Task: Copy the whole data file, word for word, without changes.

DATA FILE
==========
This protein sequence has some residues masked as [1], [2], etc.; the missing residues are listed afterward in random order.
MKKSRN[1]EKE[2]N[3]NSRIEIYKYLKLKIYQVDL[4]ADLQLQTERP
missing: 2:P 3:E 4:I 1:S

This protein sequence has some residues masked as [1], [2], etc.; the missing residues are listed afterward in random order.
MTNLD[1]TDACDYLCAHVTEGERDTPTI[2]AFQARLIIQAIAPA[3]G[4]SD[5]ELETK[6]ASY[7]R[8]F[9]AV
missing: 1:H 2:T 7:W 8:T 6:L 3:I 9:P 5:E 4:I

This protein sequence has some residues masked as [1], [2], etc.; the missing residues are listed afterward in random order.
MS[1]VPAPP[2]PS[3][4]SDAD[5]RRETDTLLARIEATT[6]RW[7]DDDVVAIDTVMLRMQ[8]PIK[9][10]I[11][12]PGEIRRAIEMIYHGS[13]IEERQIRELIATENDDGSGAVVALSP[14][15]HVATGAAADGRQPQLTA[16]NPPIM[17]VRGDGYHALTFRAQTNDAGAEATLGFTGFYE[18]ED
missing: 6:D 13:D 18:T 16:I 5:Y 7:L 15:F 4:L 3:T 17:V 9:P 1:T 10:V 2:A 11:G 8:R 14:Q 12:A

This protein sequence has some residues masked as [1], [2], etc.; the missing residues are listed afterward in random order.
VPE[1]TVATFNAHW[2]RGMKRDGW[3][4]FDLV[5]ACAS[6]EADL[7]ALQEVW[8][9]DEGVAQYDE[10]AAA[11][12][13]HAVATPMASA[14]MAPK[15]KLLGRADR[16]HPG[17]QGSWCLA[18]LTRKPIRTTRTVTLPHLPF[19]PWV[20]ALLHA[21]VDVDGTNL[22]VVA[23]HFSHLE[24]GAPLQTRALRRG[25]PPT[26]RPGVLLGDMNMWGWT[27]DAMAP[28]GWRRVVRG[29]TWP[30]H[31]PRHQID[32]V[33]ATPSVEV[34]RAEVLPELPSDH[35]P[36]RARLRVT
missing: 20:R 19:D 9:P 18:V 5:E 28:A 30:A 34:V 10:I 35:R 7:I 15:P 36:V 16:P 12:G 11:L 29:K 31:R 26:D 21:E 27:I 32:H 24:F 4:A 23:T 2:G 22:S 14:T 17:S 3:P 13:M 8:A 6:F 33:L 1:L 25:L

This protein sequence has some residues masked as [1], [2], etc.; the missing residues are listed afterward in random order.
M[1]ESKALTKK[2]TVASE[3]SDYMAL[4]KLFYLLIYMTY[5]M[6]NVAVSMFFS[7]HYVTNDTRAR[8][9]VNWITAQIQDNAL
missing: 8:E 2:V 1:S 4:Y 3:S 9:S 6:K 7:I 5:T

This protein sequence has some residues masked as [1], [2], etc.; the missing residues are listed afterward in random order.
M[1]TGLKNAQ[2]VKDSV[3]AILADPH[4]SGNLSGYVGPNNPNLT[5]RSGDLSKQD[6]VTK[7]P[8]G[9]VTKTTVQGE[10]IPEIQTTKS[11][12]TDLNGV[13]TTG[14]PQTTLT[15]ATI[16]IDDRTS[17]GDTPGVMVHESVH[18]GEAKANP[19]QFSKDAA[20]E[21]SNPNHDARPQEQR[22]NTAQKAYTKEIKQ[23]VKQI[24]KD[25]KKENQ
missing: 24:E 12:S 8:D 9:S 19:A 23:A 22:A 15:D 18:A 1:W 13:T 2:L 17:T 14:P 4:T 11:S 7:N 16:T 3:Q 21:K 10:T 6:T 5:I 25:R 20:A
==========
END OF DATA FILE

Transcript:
This protein sequence has some residues masked as [1], [2], etc.; the missing residues are listed afterward in random order.
MKKSRN[1]EKE[2]N[3]NSRIEIYKYLKLKIYQVDL[4]ADLQLQTERP
missing: 2:P 3:E 4:I 1:S

This protein sequence has some residues masked as [1], [2], etc.; the missing residues are listed afterward in random order.
MTNLD[1]TDACDYLCAHVTEGERDTPTI[2]AFQARLIIQAIAPA[3]G[4]SD[5]ELETK[6]ASY[7]R[8]F[9]AV
missing: 1:H 2:T 7:W 8:T 6:L 3:I 9:P 5:E 4:I

This protein sequence has some residues masked as [1], [2], etc.; the missing residues are listed afterward in random order.
MS[1]VPAPP[2]PS[3][4]SDAD[5]RRETDTLLARIEATT[6]RW[7]DDDVVAIDTVMLRMQ[8]PIK[9][10]I[11][12]PGEIRRAIEMIYHGS[13]IEERQIRELIATENDDGSGAVVALSP[14][15]HVATGAAADGRQPQLTA[16]NPPIM[17]VRGDGYHALTFRAQTNDAGAEATLGFTGFYE[18]ED
missing: 6:D 13:D 18:T 16:I 5:Y 7:L 15:F 4:L 3:T 17:V 9:P 1:T 10:V 2:A 11:G 8:R 14:Q 12:A

This protein sequence has some residues masked as [1], [2], etc.; the missing residues are listed afterward in random order.
VPE[1]TVATFNAHW[2]RGMKRDGW[3][4]FDLV[5]ACAS[6]EADL[7]ALQEVW[8][9]DEGVAQYDE[10]AAA[11][12][13]HAVATPMASA[14]MAPK[15]KLLGRADR[16]HPG[17]QGSWCLA[18]LTRKPIRTTRTVTLPHLPF[19]PWV[20]ALLHA[21]VDVDGTNL[22]VVA[23]HFSHLE[24]GAPLQTRALRRG[25]PPT[26]RPGVLLGDMNMWGWT[27]DAMAP[28]GWRRVVRG[29]TWP[30]H[31]PRHQID[32]V[33]ATPSVEV[34]RAEVLPELPSDH[35]P[36]RARLRVT
missing: 20:R 19:D 9:P 18:V 5:E 28:A 30:A 34:V 10:I 35:R 7:I 15:P 36:V 16:P 12:G 11:L 29:K 31:R 26:D 21:E 27:I 32:H 24:F 4:A 23:T 2:G 22:S 14:T 17:S 3:P 13:M 8:A 6:F 33:L 1:L 25:L

This protein sequence has some residues masked as [1], [2], etc.; the missing residues are listed afterward in random order.
M[1]ESKALTKK[2]TVASE[3]SDYMAL[4]KLFYLLIYMTY[5]M[6]NVAVSMFFS[7]HYVTNDTRAR[8][9]VNWITAQIQDNAL
missing: 8:E 2:V 1:S 4:Y 3:S 9:S 6:K 7:I 5:T

This protein sequence has some residues masked as [1], [2], etc.; the missing residues are listed afterward in random order.
M[1]TGLKNAQ[2]VKDSV[3]AILADPH[4]SGNLSGYVGPNNPNLT[5]RSGDLSKQD[6]VTK[7]P[8]G[9]VTKTTVQGE[10]IPEIQTTKS[11][12]TDLNGV[13]TTG[14]PQTTLT[15]ATI[16]IDDRTS[17]GDTPGVMVHESVH[18]GEAKANP[19]QFSKDAA[20]E[21]SNPNHDARPQEQR[22]NTAQKAYTKEIKQ[23]VKQI[24]KD[25]KKENQ
missing: 24:E 12:S 8:D 9:S 19:A 23:A 22:A 15:D 18:A 1:W 13:T 2:L 17:T 14:P 4:T 11:S 7:N 16:T 3:Q 21:K 10:T 6:T 5:I 25:R 20:A